The hand on the thigh. The creepy come-on. The lingering leer. These are some of the milder forms of sexual harassment that women have been reporting in the wake of the #MeToo outpouring. Other women have made allegations of sexual assault and even rape at the office.
While once such accusations would be met with — at most — a monetary settlement and a non-disclosure agreement, today they are more likely to be publicized and investigated. Some have welcomed this change but are worried it won’t last. Others are worried #MeToo has gone too far already and that perpetrators of harassment aren’t getting a fair chance to defend themselves — or that the movement will spark a backlash that’s ultimately worse for women.
We talk with UC Hastings professor Joan Williams about history and the law, HBR’s Amy Gallo about different ways to say “This is making me uncomfortable,” and Stony Brook University professor Michael Kimmel about how men can be allies.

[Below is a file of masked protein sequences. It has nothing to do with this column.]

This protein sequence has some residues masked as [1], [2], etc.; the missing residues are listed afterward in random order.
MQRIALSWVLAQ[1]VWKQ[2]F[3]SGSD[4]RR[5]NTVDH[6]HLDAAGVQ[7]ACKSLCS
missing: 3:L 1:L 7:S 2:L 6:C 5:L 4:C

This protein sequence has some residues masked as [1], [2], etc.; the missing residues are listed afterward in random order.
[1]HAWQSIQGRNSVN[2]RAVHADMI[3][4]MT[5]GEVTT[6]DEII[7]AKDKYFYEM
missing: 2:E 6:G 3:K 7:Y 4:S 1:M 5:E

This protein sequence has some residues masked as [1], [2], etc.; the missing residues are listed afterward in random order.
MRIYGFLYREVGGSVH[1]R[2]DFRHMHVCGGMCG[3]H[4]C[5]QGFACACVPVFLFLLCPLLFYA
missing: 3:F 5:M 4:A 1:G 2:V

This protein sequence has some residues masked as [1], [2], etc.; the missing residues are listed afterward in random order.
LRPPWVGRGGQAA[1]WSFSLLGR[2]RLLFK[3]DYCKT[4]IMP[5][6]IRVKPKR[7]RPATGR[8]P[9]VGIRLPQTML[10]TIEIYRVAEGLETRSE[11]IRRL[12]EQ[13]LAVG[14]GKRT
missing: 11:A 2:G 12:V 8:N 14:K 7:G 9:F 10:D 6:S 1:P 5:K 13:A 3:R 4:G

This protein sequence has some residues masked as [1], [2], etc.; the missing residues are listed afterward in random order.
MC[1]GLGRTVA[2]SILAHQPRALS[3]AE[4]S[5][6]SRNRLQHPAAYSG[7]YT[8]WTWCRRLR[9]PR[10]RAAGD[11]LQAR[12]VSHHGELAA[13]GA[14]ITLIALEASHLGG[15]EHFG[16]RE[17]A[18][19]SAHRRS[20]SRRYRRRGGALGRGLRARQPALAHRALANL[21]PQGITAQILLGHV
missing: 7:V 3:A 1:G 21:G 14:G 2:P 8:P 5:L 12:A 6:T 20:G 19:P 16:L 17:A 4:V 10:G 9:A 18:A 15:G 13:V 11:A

Our HBR reading list:
Now What? by Joan C. Williams and Suzanne Lebsock
Getting Men to Speak Up by Michael S. Kimmel
Have Our Attitudes About Sexual Harassment Really Changed? by Sarah Green Carmichael
Training Programs and Reporting Systems Won’t End Sexual Harassment. Promoting More Women Will by Frank Dobbin and Alexandra Kalev
The Omissions that Make So Many Sexual Harassment Policies Ineffective by Debbie S. Dougherty
What Works for Women at Work by Joan C. Williams and Rachel Dempsey
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Our theme music is Matt Hill’s “City In Motion,” provided by Audio Network.
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